The Editors are seeking essays that examine the ways that women from around the world have served as the oppressive hand in the lives of other women. In this new feminist theory text entitled Her Own Worst Enemy: The Eternal Internal Gender Wars of Our Sisters, the book's ultimate goal is to discuss, explain, and explore the following areas of concern: how women were prevented from being helpful to their sisters; how they may have been encouraged to dismiss woman-centered calls for equality, political clout, or sexual power; or when and how some women were actually forced to turn their backs on their sisters as a means of protecting themselves and what little power they actually possessed.
In "An Atlas of World Cinema," Dudley Andrew states that though "we still parse the world by nations," "a wider conception of national image culture is around the corner, prophesied by phrases like 'rooted cosmopolitanism' and 'critical regionalism'." Taking up the directions in which Andrew sees the concept of national cinema opening up, this panel explores the borders of, and within, French cinema. It does so along two main strands. First, it examines the role and visibility of the French regions (or provinces) in French national cinema. French cinema for a long time having been concentrated in only a few places (especially Paris, Nice, Marseille), in recent decades more and more films have been set, shot and produced in the regions.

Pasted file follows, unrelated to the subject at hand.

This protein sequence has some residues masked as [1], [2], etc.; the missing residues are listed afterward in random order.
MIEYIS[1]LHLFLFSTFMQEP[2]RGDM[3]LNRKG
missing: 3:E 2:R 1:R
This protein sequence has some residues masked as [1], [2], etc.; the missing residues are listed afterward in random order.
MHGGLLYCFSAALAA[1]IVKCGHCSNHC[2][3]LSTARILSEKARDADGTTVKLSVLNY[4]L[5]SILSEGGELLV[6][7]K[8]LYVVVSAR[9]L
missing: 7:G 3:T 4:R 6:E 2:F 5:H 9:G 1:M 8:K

We invite articles on any topic relating to New Literatures in English from
2. New Zealand
4. Asia (excluding India)
i. We invite submission of visual works and poetry.
i. Please submit review of books on the areas mentioned above (not older than two years).
"Travelling Back": History and the Contemporary Moment in the Work of Dionne Brand
Seeking to celebrate Dionne Brand's keynote address at NeMLA 2013 – and to complement the "Caribbean Literature and History" roundtable – this panel will take up the ways that Brand brings history (or histories) into a critical and profound engagement with the contemporary moment, on both individual and national levels. Submissions (max. 500 words) are invited that consider this or related questions in any of Brand's works. Rachel Mordecai, University of Massachusetts Amherst.
CALL FOR PAPERS: 'So Bad It's Good' (Society for Cinema and Media Studies conference panel, Chicago, March 6-10, 2013)